Choronzon is the Dweller in the Abyss; he is there as the final obstruction. If he is met with the proper preparation, then he is there to destroy the ego, which allows the adept to move beyond the Abyss. If unprepared, then the unfortunate traveller will be utterly dispersed into annihilation. Both Choronzon and the Abyss are discussed in Crowley's Confessions (ch. 66):

"The name of the Dweller in the Abyss is Choronzon, but he is not really an individual. The Abyss is empty of being; it is filled with all possible forms, each equally inane, each therefore evil in the only true sense of the word—that is, meaningless but malignant, in so far as it craves to become real. These forms swirl senselessly into haphazard heaps like dust devils, and each such chance aggregation asserts itself to be an individual and shrieks, "I am I!" though aware all the time that its elements have no true bond; so that the slightest disturbance dissipates the delusion just as a horseman, meeting a dust devil, brings it in showers of sand to the earth." [21]

However, just on the other side of the Abyss awaits Babalon. She calls the adept to surrender completely, so that he or she may cross over.

Babalon, the City of the Pyramids, and the Night of Pan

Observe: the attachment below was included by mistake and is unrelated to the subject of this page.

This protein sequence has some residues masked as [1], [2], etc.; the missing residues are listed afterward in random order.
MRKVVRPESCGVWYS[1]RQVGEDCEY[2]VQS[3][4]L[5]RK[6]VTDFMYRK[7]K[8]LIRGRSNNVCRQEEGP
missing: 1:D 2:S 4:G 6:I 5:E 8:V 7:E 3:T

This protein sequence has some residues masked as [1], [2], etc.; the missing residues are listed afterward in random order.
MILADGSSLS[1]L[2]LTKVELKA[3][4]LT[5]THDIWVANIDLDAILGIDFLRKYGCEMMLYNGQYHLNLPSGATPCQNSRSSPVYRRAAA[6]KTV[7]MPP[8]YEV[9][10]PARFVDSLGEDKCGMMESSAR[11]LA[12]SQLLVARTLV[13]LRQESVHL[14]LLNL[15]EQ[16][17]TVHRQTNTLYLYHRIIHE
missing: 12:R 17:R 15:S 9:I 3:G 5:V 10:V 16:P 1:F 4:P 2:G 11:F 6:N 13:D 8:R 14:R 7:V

Choronzon is the dweller within the Abyss, and his job is to trap the traveler in his meaningless world of illusion. However, Babalon is on just the other side, beckoning (in the sphere of Binah on the Tree of Life). If the adept gives himself to her—the symbol of this act is the pouring of the adept’s blood into her graal—he becomes impregnated in her (a state called "Babe of the Abyss"), then to be reborn as a master and a saint that dwells in the City of the Pyramids.

The City of the Pyramids is the home to those adepts that have crossed the great Abyss, having spilled all their blood in the Graal of Babalon. They have destroyed their earthly ego-identities, becoming nothing more than piles of dust (i.e. the remaining aspects of their True Selves without the self-sense of "I"). Within, they take on the name or title of Saint or Nemo (Latin for No-Man). In the system of A.'.A.'. they are called Masters of the Temple. It is a step along the path of spiritual purification, and a spiritual resting place for those who have successfully shed their attachments to the mundane world.

Of these adepts, it is written in The Vision and the Voice (Aethyr 14):